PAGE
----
Israeli tanks blasted their way into the southern Gaza city of Khan Yunis for the first time this morning, Palestinian witnesses said, as heavy fighting raged on the northern edges of Gaza City itself.
Shells slammed into Gaza and ground forces edged closer to major population centers after Israel declined mounting international calls for an immediate cease-fire on Monday.
In fighting that raged early Tuesday morning, at least 18 people were killed in shelling up and down the Gaza Strip from tanks and naval craft, local hospital officials said. Two of the dead were confirmed as militants.
Tanks rumbled closer to the towns of Khan Younis and Dir el Balah in south and central Gaza, witnesses said sounds of fighting could be heard from around the new Israeli positions. Israel already has encircled Gaza City, the area's biggest city.
Israel launched its offensive on Dec. 27 in a bid to halt repeated Palestinian rocket attacks on its southern towns. After a weeklong air campaign, Israeli ground forces invaded Gaza over the weekend. More than 500 Palestinians have been killed, including more than 100 civilians, according to U.N. figures. Nine Israelis have died since the operation began.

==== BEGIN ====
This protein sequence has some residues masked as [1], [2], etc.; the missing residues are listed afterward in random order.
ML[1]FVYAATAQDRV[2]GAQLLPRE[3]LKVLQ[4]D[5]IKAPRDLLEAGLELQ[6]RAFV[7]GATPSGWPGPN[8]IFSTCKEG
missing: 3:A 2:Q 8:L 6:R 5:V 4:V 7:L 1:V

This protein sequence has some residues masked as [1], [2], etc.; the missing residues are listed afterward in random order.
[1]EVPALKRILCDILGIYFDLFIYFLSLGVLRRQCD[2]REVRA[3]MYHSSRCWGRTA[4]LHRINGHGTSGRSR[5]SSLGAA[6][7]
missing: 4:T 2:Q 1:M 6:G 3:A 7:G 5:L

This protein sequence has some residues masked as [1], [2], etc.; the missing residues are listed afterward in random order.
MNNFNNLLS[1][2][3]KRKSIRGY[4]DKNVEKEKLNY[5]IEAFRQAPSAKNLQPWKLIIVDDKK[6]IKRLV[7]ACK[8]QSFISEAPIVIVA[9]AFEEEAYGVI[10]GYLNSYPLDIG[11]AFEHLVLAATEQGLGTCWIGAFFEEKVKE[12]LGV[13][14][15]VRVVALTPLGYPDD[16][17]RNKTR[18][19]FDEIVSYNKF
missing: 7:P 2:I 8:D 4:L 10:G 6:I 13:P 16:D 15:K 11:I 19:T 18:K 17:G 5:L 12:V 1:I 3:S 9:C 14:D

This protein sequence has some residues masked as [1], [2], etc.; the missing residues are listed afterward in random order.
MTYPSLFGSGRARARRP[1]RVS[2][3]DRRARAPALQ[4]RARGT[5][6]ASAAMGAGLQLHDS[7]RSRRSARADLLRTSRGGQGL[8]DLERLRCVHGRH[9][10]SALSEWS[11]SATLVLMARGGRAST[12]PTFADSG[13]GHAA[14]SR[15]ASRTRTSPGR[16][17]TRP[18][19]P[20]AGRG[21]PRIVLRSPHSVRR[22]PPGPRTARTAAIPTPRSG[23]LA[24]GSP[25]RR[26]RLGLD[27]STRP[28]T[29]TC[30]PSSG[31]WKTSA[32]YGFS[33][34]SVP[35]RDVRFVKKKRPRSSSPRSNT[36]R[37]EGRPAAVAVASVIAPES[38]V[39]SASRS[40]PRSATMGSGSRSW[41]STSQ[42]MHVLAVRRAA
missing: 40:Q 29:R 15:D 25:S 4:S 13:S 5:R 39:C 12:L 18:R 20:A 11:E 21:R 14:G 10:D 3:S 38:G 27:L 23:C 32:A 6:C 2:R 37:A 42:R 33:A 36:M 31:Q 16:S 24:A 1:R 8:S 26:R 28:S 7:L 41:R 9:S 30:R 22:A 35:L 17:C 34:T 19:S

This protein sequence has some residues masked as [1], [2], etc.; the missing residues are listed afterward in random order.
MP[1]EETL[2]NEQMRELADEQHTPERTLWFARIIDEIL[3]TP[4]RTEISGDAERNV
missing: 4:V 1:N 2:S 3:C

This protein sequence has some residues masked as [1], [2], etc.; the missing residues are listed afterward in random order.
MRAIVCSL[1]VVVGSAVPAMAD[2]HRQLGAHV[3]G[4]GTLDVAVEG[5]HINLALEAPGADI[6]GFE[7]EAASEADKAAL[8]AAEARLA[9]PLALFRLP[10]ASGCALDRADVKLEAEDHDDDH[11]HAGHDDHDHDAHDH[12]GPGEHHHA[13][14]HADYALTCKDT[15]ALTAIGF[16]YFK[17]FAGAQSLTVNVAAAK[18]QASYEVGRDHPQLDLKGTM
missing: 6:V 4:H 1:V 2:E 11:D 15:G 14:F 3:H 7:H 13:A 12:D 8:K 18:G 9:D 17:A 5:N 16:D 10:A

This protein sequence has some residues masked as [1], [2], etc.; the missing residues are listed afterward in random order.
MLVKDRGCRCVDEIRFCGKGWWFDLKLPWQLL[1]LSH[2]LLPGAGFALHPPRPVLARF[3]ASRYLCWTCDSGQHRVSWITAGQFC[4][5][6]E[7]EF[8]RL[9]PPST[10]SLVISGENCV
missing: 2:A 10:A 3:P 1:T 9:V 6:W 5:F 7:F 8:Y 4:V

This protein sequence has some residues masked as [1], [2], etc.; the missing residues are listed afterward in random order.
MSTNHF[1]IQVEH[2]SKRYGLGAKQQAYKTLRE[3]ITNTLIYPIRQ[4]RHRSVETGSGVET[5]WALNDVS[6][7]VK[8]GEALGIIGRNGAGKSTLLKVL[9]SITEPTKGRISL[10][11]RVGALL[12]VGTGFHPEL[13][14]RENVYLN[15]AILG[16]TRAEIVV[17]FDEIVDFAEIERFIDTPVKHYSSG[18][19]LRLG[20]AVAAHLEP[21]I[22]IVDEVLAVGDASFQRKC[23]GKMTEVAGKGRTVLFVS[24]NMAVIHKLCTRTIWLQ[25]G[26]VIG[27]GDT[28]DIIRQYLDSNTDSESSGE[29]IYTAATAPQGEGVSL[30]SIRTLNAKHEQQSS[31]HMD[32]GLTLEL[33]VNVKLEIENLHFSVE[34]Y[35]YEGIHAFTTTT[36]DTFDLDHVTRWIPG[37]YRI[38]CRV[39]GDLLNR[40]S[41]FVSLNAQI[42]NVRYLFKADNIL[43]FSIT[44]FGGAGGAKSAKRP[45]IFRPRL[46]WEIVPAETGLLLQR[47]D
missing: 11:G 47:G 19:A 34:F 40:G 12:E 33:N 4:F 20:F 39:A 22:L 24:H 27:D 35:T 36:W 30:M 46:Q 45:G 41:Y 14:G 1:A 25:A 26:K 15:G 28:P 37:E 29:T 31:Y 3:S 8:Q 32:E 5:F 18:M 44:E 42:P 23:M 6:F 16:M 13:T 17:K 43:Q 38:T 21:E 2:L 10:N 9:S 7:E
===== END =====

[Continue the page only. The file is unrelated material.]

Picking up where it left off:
The rising civilian death toll has drawn international condemnations and raised concerns of a looming humanitarian disaster. Many Gazans are without electricity or running water, thousands have been displaced from their homes and residents say that without distribution disrupted, food supplies are running thin.
In one incident overnight, three people were killed when Israel attacked a U.N. school where hundreds had taken shelter.
"There's nowhere safe in Gaza. Everyone here is terrorized and traumatized," said John Ging, the top U.N. official in Gaza, blaming the international community for allowing the violence to continue.
"I am appealing to political leaders here and in the region and the world to get their act together and stop this," he said, speaking at Gaza's largest hospital. "They are responsible for these deaths."
It's their responsibility. This is the result of political failure. They are responsible for these deaths" he said. He spoke at Gaza's largest hospital, which has been overwhelmed by the bloodshed.